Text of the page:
Mylar paper is also known as metalized polyester film. You may have seen it used on balloons, packaging, and insulation and, lately, taking over the photography scene. Its unique reflective properties and versatility offer countless possibilities for photographers looking to add a touch of creativity and magic to their images. In this article, I’ll give you some ideas and examples of using Mylar, hoping you’ll try this interesting material yourself.
There is more than one way to make a custom backdrop for your photography. There is also more than one way to do it: it’s usually cheap, you can make it exactly as you imagine, and as many as you want.
In this video, Luke Cleland shares his method of making a DIY canvas backdrop. You don’t need any fancy ingredients or tons of money, you can make it at home and customize it to pretty much any shooting need you have.
If you shoot food photography, a good backdrop is a must. And if you enjoy making your own props and backdrops, you’re going to love this project. In this video, Amie Prescott shows you how to make your own DIY background from a few simple ingredients and on a budget. You can give it your favorite colors, and paint it on both sides to get two looks in one.
There are plenty of cheap and easily available items that you can add to your shots and raise them to a whole new level. In this video from Adorama, photographer Gavin Hoey takes you to his studio to show you how to get three different portrait looks with a single gold background. He uses a $5 gold emergency blanket, so this is a pretty cheap, yet versatile trick to add some sparkle to your portraits.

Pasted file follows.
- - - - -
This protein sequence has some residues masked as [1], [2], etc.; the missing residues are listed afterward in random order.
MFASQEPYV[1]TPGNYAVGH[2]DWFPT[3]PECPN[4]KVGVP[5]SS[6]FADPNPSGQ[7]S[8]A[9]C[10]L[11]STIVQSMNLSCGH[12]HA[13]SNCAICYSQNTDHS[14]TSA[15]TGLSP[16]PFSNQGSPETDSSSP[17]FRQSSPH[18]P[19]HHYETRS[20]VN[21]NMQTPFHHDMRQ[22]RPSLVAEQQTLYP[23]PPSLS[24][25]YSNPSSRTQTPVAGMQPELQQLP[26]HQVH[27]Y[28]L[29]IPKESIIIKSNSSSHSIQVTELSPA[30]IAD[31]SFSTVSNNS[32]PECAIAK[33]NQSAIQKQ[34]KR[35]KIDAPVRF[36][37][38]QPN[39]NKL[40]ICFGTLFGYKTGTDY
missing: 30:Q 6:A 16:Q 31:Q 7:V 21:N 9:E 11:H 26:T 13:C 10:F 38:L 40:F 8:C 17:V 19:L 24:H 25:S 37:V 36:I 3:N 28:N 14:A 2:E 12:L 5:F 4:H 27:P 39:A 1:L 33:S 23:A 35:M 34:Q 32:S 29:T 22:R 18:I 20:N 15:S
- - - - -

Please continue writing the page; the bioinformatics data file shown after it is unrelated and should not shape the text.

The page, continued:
Bored of being stuck indoors yet? Shooting against the same white background all the time can get tiresome, so why not switch it up with some creative DIY alternatives.
Early on in my photographic career, I spent literally thousands of hours photographing subjects in front of white walls. This was an incredibly popular look in the 90’s as we moved away from the grey and brown cloudy backdrops of the 1980’s, but times are changing once again as we tire of the stark and clinical look of a pure white backdrop.
For those of us born in the 1970s and ’80s, this new phenomenon of mottled, cloudy backdrops appearing in modern portraits is an odd one. You see, back when we were kids, we had horrendously cheesy family and school portraits taken in front of these bizarrely arranged patterns, so to us, it’s pretty weird to see these painted, cloudy backdrops now grace the covers of Vogue and Tatler.
I believe that all of us would connect circus with a giant tent. However, with some imagination and DIY magic you can turn even the smallest home studio into a circus. In this video from Adorama, Gavin Hoey will show you how to bring circus into your studio space, no matter how small it may be.
If you have a limited space for a backdrop in your apartment, Rachel and Daniel from Mango Street have just the thing for you. In this video, they show you two DIY backdrops they made and attached to a beam in their flat. They’re both easy to make and quick to set up whenever you need a backdrop. They don’t take too much space, and on top of it all – they’re budget-friendly, too. The first one will cost you around $116, and the other is as cheap as $16.
You want a backdrop that perfectly matches your vision and that is easy on your budget? Photographer Lui Cardenas shares a simple method for painting your own canvas backdrop. You will need an idea, a couple of Home Depot items and some free time, and you can paint your own canvas backdrop just as you want.